« Last Edit: January 09, 2023, 06:45:57 PM by A-Team »

uniquorn

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Re: AIdeas
« Reply #46 on: January 10, 2023, 01:52:18 PM »
It would be highly amusing if you can win the contest but refuse to give them the code. Or give them code that instead deletes the 80ºN dmi graphic. To make up for no prize, I can offer a link to a ImageJ tutorial valued at the same €9000.

Thanks for the background reading. My understanding is that we would be removed from the leaderboard and never mentioned again. Did you ever look at FlowJ? I think it might work well with ascat with good parameters.
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A quick look at an extract of the submission data:
Quote
Ai4eotst2/upload_package_tst1a.nc {
  dimensions:
    20180124T194759_dmi_SIC_dim0 = 5003;
    20180124T194759_dmi_SIC_dim1 = 5229;
    20180124T194759_dmi_SOD_dim0 = 5003;
    20180124T194759_dmi_SOD_dim1 = 5229;
    20180124T194759_dmi_FLOE_dim0 = 5003;
    20180124T194759_dmi_FLOE_dim1 = 5229;

  variables:
    ubyte 20180124T194759_dmi_SIC(20180124T194759_dmi_SIC_dim0=5003, 20180124T194759_dmi_SIC_dim1=5229);
      :_ChunkSizes = 2502U, 2615U; // uint

    ubyte 20180124T194759_dmi_SOD(20180124T194759_dmi_SOD_dim0=5003, 20180124T194759_dmi_SOD_dim1=5229);
      :_ChunkSizes = 2502U, 2615U; // uint

    ubyte 20180124T194759_dmi_FLOE(20180124T194759_dmi_FLOE_dim0=5003, 20180124T194759_dmi_FLOE_dim1=5229);
      :_ChunkSizes = 2502U, 2615U; // uint


The filesize dropped from ~21KB for v1 to ~17KB for v2. Both v2 test uploads were exactly the same size though so..

uniquorn

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Re: AIdeas
« Reply #47 on: January 10, 2023, 07:57:57 PM »
... schedule a meeting for later this week...

A-Team

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Re: AIdeas
« Reply #48 on: January 10, 2023, 10:36:05 PM »
Quote
The filesize dropped from ~21KB for v1 to ~17KB for v2. Both v2 test uploads were exactly the same size though so.
meaning?
Quote
Did you ever look at FlowJ? might work well with ascat.
Looked but now thinking buoy isochrons might be better. Buoys are very unusual as data sources in that hourly resolution and even density of buoys is sometimes excessive. Everywhere else we are scratching around for more resolution.

Seems that drift trajectories could be supplemented, in favorable cases of transitive buoy pairings, with lines joining positions on the same dates, maybe weekly or even monthly.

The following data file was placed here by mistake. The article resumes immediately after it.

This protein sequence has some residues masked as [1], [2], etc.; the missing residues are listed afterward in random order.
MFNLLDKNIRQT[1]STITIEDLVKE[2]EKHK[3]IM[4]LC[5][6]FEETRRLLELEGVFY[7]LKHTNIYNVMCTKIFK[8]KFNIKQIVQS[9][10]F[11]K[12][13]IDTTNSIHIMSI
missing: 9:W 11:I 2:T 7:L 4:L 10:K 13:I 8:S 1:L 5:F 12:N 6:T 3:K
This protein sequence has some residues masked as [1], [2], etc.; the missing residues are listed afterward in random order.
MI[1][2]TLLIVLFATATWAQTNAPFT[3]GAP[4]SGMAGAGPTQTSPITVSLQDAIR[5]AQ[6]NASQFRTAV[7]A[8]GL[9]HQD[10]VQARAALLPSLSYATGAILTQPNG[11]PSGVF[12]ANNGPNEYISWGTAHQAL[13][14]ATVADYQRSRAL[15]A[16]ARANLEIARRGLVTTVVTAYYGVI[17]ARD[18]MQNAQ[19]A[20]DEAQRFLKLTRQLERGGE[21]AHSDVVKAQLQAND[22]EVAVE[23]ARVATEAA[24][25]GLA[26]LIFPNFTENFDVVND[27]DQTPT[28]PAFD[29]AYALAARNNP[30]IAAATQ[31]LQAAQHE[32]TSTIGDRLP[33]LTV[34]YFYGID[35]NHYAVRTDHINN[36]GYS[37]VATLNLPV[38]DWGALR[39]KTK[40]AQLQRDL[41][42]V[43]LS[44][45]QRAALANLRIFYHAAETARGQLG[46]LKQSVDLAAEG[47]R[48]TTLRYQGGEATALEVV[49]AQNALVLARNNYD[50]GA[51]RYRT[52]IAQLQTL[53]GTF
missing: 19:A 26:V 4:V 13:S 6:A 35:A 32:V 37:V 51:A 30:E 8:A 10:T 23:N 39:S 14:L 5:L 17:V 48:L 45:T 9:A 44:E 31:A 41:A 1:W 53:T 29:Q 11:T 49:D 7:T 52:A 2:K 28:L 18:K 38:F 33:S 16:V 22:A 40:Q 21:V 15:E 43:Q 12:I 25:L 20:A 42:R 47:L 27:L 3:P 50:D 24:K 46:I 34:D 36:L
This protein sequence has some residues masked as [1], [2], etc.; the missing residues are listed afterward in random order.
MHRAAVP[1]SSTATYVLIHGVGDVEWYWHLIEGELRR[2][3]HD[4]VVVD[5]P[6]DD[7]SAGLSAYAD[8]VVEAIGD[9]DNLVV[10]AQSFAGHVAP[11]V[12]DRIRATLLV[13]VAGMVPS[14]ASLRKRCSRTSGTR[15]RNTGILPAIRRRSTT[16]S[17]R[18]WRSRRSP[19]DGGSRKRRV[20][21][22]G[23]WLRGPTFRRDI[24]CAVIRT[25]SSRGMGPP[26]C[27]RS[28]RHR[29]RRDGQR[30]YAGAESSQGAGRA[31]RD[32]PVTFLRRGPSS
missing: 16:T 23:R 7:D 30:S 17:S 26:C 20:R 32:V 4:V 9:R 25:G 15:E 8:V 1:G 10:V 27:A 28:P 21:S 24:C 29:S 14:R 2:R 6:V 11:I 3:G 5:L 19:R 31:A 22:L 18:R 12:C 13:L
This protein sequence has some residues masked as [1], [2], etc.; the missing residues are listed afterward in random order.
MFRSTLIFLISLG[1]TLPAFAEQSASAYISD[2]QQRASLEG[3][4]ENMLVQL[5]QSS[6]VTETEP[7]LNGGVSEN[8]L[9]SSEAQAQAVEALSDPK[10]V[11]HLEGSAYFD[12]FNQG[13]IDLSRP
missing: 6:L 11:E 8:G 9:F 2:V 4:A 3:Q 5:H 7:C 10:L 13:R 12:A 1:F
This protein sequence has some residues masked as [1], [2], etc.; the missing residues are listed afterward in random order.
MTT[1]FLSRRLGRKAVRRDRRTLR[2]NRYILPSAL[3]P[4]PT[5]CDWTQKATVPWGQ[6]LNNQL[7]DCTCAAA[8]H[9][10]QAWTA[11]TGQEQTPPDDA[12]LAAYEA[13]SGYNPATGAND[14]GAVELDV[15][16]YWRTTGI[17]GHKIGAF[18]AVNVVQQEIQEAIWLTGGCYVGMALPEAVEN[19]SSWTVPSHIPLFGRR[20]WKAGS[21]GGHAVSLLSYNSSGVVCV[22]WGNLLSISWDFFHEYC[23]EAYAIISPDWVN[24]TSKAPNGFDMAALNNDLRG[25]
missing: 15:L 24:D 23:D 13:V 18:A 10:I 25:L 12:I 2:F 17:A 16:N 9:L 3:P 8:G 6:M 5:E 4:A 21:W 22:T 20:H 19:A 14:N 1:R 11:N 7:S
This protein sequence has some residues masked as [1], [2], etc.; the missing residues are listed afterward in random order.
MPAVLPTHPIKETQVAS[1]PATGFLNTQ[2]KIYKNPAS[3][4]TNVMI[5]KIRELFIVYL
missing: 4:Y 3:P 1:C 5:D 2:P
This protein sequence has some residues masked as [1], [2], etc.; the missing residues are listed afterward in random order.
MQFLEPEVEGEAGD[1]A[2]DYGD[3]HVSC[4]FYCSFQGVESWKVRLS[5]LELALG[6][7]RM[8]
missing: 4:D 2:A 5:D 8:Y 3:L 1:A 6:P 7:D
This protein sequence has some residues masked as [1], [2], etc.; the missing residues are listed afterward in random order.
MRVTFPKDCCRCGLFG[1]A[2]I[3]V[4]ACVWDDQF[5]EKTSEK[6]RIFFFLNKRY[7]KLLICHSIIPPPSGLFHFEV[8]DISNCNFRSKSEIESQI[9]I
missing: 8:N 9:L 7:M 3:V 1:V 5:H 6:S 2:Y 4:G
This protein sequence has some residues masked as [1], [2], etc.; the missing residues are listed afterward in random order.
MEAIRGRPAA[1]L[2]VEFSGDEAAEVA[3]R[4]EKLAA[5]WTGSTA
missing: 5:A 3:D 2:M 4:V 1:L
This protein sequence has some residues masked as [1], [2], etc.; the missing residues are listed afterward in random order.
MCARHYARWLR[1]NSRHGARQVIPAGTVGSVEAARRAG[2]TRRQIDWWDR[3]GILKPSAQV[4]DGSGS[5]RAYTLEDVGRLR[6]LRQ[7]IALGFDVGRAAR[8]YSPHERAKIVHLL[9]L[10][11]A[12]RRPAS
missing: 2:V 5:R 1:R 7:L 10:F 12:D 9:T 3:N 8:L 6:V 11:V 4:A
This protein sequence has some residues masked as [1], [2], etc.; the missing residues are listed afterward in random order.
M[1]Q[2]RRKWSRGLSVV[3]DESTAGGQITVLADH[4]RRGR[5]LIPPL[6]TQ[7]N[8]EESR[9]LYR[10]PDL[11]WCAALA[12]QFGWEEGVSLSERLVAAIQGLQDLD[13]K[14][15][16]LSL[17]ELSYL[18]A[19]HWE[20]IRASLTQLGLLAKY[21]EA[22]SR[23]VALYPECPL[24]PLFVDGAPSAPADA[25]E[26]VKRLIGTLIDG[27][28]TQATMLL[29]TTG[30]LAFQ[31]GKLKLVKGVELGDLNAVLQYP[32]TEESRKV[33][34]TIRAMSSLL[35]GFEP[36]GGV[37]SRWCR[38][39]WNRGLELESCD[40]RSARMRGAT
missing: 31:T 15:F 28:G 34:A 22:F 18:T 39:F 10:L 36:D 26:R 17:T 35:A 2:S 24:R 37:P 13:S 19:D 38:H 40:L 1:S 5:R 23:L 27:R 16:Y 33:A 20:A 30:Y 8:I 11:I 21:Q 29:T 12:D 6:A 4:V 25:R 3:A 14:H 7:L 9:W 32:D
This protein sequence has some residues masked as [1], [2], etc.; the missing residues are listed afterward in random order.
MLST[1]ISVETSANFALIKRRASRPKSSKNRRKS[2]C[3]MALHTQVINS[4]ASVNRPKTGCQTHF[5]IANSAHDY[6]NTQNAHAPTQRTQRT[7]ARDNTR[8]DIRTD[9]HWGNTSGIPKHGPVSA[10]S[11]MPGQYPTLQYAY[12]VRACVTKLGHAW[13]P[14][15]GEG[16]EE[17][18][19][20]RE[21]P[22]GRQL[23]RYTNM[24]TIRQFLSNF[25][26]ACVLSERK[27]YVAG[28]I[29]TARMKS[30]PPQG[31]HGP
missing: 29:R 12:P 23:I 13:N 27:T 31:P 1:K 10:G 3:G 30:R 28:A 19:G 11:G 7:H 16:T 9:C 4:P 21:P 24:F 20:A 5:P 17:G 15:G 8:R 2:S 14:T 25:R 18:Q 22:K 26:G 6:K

The idea is the isochrons give the sweep. You posted a quadrilateral bit of this earlier on the freeze forum. To help pick viable pairings, perhaps color by date the simplified drift trajectories rather than speed.

This is reminiscent of delauney but it stays quadrilateral like a fish net. Often buoys are launched in batches, either nearby or with some delay, so favorable separations may be fairly common.

The two sets of lines are vaguely orthogonal in the sense that the same software draws and colors both sets of line separately after a matrix transpose.

Gimp provides an adobe illustrator-like line tool that could allow point and click editing away of clutter. Another way to go is putting each buoy track into an otherwise transparent layers and add out from an especially favorable trajectory.

After verifying that the set of buoys and dates works, the sub-areas swept towards the Fram are then summed by pixel count on interior white. It is then verified that neither more buoys nor a higher resolution on the dates much affects (ie improves) the calculated areas. If the ice is not quite exported, call it the replacement ice nominal surface area sources.
« Last Edit: January 10, 2023, 11:58:21 PM by A-Team »

uniquorn

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Re: AIdeas
« Reply #49 on: January 11, 2023, 10:38:27 AM »
Maybe. A shame to revert to pixel counting when we already have the lat/lons. Will keep thinking about it.

---------------------

Quote
meaning?
I don't think the error is related to file contents any more. It's probably due to the entry count being set to zero while we still have submissions in the list.